Stockland is proud to support this year’s national Harmony Day on 21 March 2017.
What is Harmony Day?
Harmony Day is a day to celebrate cultural diversity and is held on the 21 March each year. The message of Harmony Day is everyone belongs. It’s about engaging people to participate in their community, respecting cultural and religious diversity and fostering a sense of belonging for everyone who calls Australia home.
Since 1999, more than 65 000 events and activities have been held across the country, from the smallest childcare centres to the largest businesses.
Harmony Day coincides with the United Nations International Day for the Elimination of Racial Discrimination. This year marks 50 years since the declaration of the Day.
Orange is the colour chosen to represent Harmony Day. Traditionally, orange signifies social communication and meaningful conversations. It also relates to the freedom of ideas and encouragement of mutual respect. Australians can choose to wear something orange on 21 March to show their support for cultural diversity and an inclusive Australia.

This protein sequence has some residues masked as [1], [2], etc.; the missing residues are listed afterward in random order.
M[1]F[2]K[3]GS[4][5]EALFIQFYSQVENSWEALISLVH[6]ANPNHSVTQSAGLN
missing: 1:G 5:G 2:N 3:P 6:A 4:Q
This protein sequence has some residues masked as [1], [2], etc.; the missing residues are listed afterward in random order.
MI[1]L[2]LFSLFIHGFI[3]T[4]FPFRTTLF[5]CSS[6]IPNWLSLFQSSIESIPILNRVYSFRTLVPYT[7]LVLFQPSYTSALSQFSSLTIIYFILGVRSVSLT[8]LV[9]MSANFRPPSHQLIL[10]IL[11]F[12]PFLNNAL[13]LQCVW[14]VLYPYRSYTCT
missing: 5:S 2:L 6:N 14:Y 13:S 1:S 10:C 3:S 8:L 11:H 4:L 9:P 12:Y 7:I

How to Celebrate?
This is a great opportunity to celebrate with your local community and celebrate through food, music, entertainment and sport, all of which play an important role in promoting our cultural diversity.
This may take the form of cooking demonstrations of foods from across the world, cultural performances from local schools, performances from local cultural dance or music groups, music lessons (using instruments form different cultures), arts and crafts, flag decorating or hand print decorating. You may also choose to host a multicultural lunch or morning tea.
For further information, including simple ways to celebrate, you can review the Harmony Day website, Facebook, Twitter or Instagram.
Did you know?
Around 45 per cent of Australians were born overseas or have at least one parent who was
We identify with about 300 ancestries
Since 1945, more than 7.5 million people have migrated to Australia
85 per cent of Australians agree multiculturalism has been good for Australia
More than 60 Indigenous languages are spoken in Australia.
Apart from English the most common languages spoken in Australia are Mandarin, Italian, Arabic, Cantonese, Greek, Vietnamese, Tagalog/Filipino, Spanish and Hindi.